The distance between a user’s computer and the location of your website’s hosting matters. The closer the user, the faster the data transfer and the less energy used. But, of course, your users might come from anywhere… perhaps from all four corners of the globe! So what do you do? The answer is simple: use a content distribution network. Also known as a CDN, it means your data is stored in multiple data centres in multiple places, with users accessing whichever is closest to them.
Every time the website server receives a request, it sends the data needed to generate all the content on a page. This, as we’ve already discussed, takes time and energy. However, there’s a way to save some of that time and energy. It’s called browser caching. You can instruct the server to temporarily store some files, so they’re all ready to go whenever they’re requested rather than being created from scratch. If you use WordPress, there are some plugins that can do this for you.
When you’re busy, general website maintenance & housekeeping tends to go overlooked. But this is actually a great way to optimise performance and, in turn, improve sustainability. Focus on activities like cleaning up any ‘dirty’ code, fixing broken links, and compressing any files that you might have forgotten to compress when uploading. You can also regularly check for newly available, fast-loading themes if you’re on WordPress. At the end of the day, it all helps.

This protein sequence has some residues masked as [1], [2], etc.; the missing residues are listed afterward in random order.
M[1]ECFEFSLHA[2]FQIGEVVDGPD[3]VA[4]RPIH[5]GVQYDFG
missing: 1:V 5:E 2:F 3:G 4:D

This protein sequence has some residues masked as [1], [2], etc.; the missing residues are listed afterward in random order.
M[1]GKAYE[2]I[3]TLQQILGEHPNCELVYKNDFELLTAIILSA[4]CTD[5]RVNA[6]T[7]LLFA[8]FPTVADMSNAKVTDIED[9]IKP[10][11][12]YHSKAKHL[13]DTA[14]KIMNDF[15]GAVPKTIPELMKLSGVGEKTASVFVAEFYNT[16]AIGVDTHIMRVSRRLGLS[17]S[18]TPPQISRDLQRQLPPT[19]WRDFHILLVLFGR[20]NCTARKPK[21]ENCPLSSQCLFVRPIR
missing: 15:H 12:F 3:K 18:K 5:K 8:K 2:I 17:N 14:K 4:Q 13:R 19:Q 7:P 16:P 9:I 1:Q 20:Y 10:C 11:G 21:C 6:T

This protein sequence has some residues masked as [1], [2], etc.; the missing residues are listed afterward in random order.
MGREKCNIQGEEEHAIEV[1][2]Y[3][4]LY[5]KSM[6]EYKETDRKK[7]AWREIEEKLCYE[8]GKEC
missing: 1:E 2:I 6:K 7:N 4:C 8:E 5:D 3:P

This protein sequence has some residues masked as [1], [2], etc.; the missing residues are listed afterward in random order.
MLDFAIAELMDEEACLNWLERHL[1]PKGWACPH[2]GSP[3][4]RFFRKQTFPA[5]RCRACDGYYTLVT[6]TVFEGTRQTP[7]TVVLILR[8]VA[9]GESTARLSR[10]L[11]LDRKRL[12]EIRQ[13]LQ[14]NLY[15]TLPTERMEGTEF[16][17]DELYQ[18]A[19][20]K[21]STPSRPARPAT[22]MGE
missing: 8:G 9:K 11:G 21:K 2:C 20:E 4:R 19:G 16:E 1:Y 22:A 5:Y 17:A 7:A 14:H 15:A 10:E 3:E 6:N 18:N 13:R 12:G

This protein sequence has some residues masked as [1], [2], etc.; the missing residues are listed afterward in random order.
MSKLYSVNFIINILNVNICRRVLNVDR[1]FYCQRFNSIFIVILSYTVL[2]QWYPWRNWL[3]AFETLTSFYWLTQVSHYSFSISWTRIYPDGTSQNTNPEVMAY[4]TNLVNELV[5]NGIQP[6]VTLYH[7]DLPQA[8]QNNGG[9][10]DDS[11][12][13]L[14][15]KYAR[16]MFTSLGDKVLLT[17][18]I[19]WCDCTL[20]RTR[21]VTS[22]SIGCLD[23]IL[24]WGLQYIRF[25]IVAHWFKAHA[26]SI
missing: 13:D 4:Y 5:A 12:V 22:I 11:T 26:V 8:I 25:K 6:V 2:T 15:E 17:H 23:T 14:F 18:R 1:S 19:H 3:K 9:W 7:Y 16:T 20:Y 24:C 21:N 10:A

So the big question is… how do you know if your optimisation efforts are helping performance, and subsequently boosting website sustainability? The answer is simple: measure the impact.
In terms of performance, using tools like Google’s PageSpeed Insights can help you track improvements in load speed. It’s often agreed that a high-performance website should have a load time of less than two seconds. But don’t get too caught up in it, as there are other ways to monitor performance. If you haven’t already, it’s a good idea to set some key performance indicators, or KPIs. You can track these over time, and monitor them as you make changes. Better conversion rates and greater customer satisfaction, for example, are good signs that the on-site experience is improving.
In terms of website sustainability, using an online tool to measure page weight is a good starting point. There are also carbon calculators which tell you how much CO2 is emitted every time one of your pages is viewed. If you’ve optimised performance, you should start to see this figure dropping.
Let’s be honest. Optimising website performance with the aim of improving sustainability isn’t always a quick and easy job. And it’s not a one-time thing, either. You’ll need to ensure that either yourself, your team, or your web development partner is keeping on top of the situation, long-term, to see consistent results in both areas. However, taking the time to optimise can bring many benefits, like…
Optimising performance for website sustainability might seem like something other businesses do. If you don’t have a great deal of technical experience, it can feel overwhelming. But the truth is that anyone can do it, especially if they have the right help. And that’s where we come in.
Book a call with us to find out more, or complete our contact form and we’ll get in touch. Here at Freestyle, we believe that website sustainability isn’t just a dream. It’s something that’s within our reach – and by optimising performance, we’re already well on our way there.